The Daily Telegraph is agonising over the huge question that all major (well run) economies are facing - namely why is employment growing when growth is so poor.
The real problem here is about the measures - when the global economy is expanding, it's probably a good idea to keep an eye on inflation as an indicator of monetary growth. When debt is the problem (government, private and banking) we need other objectives. Should we not be measuring the reduction in the levels of these debts? And these measures should be absolute not as a % of GDP (which measures growth). It seems to me that growth is an erroneous expectation, whilst we are downsizing the size of: our state, the banks and private debts. In fact GDP flat-lining could rationalised as good news. The ineptitude of this Government is to have set goals to shrink the economy but still expect to be judged on GDP growth!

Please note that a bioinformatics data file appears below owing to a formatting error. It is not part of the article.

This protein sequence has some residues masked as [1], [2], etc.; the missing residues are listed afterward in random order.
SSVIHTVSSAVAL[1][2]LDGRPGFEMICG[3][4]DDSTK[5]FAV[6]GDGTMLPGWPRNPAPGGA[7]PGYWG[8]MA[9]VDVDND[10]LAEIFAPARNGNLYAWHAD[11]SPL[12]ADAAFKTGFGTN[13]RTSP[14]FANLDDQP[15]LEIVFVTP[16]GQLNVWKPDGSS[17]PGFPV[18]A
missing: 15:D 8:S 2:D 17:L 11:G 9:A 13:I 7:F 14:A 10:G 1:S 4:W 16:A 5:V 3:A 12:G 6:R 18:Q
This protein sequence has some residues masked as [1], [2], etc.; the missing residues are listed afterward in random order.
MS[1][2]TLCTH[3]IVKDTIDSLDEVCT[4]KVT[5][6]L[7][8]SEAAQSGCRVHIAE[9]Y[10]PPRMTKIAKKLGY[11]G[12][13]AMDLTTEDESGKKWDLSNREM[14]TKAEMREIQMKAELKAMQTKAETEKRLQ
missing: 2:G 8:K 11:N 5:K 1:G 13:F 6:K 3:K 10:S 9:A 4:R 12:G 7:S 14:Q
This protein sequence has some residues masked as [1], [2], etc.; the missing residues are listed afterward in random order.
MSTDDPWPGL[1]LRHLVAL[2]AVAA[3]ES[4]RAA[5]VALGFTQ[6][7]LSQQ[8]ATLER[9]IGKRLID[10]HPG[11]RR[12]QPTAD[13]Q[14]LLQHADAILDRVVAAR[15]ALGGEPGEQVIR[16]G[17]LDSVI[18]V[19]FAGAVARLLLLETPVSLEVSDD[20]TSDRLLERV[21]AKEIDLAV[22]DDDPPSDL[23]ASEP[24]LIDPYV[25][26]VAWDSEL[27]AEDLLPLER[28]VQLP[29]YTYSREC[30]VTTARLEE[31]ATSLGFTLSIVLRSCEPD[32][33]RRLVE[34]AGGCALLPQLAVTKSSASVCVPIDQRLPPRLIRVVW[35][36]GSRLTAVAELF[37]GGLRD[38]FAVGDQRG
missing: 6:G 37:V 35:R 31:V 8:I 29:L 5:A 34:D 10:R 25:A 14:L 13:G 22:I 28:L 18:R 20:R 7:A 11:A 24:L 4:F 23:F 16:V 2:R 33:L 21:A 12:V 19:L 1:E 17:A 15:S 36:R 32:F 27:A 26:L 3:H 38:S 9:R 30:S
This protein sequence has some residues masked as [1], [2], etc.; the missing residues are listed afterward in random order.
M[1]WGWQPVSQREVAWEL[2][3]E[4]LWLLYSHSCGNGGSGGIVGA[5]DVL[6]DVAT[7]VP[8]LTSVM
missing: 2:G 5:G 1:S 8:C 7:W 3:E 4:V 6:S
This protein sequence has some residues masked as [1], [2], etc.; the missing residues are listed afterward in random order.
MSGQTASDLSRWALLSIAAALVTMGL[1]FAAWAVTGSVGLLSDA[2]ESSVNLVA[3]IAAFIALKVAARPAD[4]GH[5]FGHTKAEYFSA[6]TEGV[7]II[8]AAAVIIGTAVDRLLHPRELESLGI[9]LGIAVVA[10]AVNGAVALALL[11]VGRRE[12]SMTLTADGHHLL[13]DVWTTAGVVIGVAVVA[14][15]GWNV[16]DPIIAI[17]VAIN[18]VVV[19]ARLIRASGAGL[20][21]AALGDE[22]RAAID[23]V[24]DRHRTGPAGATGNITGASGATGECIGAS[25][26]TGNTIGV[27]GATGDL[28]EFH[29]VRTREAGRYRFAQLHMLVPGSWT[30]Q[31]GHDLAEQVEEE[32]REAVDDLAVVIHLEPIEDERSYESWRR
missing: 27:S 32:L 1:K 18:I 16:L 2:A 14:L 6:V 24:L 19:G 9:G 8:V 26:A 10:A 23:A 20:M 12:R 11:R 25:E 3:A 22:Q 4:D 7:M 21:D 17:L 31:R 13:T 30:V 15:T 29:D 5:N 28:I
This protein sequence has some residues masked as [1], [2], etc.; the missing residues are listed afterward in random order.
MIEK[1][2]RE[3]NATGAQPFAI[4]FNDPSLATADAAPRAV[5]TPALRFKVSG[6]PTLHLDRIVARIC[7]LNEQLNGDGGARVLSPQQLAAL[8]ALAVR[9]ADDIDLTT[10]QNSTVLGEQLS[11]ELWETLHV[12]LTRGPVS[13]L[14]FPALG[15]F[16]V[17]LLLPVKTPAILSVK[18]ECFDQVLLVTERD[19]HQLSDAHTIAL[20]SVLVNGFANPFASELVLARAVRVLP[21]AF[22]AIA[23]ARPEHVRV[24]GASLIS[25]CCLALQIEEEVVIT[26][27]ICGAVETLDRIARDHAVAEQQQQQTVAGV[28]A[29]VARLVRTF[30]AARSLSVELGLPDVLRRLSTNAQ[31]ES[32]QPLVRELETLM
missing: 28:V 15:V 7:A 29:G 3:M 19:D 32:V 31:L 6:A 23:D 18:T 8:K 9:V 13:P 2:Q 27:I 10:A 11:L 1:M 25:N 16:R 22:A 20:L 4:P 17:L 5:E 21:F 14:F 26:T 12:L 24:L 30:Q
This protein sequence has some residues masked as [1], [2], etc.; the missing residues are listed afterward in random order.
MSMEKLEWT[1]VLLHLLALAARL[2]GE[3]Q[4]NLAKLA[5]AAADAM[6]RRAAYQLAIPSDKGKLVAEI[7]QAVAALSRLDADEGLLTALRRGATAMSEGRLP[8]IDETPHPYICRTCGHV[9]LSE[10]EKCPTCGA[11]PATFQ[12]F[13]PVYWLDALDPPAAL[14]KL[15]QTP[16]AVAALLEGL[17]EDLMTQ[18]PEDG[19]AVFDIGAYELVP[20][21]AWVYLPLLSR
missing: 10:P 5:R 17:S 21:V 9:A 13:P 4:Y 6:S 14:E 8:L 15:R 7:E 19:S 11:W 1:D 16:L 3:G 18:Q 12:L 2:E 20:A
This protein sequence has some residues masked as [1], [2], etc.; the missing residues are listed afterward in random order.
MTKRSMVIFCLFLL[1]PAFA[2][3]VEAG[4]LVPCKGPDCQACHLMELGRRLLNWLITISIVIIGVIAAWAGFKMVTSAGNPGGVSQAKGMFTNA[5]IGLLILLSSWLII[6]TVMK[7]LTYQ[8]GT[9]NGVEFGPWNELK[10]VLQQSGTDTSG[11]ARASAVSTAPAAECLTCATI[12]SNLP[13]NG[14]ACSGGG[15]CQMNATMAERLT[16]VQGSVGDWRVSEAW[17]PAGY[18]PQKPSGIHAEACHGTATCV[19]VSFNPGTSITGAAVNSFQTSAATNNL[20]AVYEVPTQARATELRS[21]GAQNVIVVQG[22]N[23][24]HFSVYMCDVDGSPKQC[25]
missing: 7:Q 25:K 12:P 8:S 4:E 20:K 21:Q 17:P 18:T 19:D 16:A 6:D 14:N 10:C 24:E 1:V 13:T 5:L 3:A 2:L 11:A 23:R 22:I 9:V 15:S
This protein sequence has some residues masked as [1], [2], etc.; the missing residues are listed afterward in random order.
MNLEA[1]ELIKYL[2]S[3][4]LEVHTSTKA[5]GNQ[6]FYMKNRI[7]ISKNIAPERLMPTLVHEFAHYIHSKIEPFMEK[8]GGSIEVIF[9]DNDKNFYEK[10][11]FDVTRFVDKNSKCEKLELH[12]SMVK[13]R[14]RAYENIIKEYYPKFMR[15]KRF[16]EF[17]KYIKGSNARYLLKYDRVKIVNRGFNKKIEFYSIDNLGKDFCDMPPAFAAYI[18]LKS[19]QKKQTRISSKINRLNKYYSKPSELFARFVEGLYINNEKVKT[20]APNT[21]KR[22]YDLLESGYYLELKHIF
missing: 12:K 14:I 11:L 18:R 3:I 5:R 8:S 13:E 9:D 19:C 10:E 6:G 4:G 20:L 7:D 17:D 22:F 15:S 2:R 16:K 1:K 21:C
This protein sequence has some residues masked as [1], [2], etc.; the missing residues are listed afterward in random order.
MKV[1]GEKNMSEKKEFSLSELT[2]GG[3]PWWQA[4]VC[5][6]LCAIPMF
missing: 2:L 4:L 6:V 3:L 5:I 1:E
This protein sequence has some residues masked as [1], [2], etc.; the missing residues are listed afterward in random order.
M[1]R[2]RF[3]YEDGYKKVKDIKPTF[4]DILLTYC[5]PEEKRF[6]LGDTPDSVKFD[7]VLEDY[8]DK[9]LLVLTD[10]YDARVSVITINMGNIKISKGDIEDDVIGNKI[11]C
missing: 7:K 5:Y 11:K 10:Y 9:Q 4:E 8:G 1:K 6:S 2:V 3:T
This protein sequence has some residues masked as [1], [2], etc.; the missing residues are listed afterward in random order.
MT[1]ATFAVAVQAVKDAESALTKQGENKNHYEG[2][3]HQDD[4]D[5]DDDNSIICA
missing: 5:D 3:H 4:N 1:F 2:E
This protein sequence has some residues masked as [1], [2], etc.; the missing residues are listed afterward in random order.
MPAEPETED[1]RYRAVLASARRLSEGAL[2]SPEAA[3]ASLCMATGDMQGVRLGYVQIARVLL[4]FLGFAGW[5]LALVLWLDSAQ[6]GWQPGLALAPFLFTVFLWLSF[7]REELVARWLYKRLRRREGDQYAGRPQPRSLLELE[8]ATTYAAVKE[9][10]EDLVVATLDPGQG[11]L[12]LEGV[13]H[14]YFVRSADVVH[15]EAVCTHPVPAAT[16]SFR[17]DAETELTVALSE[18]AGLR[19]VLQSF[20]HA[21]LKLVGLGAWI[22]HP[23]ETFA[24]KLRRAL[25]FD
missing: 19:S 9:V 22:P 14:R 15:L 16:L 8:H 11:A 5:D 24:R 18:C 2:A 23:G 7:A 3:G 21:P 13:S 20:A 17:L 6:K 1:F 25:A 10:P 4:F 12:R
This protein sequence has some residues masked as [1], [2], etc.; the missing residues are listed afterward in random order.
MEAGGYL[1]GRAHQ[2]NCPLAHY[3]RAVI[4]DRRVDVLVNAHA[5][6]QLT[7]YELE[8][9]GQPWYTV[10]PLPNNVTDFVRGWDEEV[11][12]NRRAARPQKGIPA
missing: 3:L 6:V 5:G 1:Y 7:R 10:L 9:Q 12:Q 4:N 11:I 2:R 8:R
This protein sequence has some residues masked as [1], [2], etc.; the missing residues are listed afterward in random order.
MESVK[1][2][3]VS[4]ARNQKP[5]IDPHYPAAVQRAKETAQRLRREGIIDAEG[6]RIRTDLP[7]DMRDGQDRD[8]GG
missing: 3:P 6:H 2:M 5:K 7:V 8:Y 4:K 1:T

The other major major problem with keeping a focus on these growth orientated measures is that we end up penalising the very people we should be supporting - SAVERS!
The united policy of both UK governments since the credit crunch (Gordon Brown's and David Cameron's) have been to pay for the years of largess by stealing the hard earned savers of the middle classes. Policies of increases taxation on savers and QE, which keeps interest rates low are both death to savers. This approach can be blamed on the fact that they focus on the wrong measures - if they were able to see that growth is unlikely when you need to reduce debt they would be rewarding savings. The natural consequence of this is that they would be squeezing the life out of zombie companies and over borrowed individuals who are killing our economy, which would give new life to those who can create the green shoots of recovery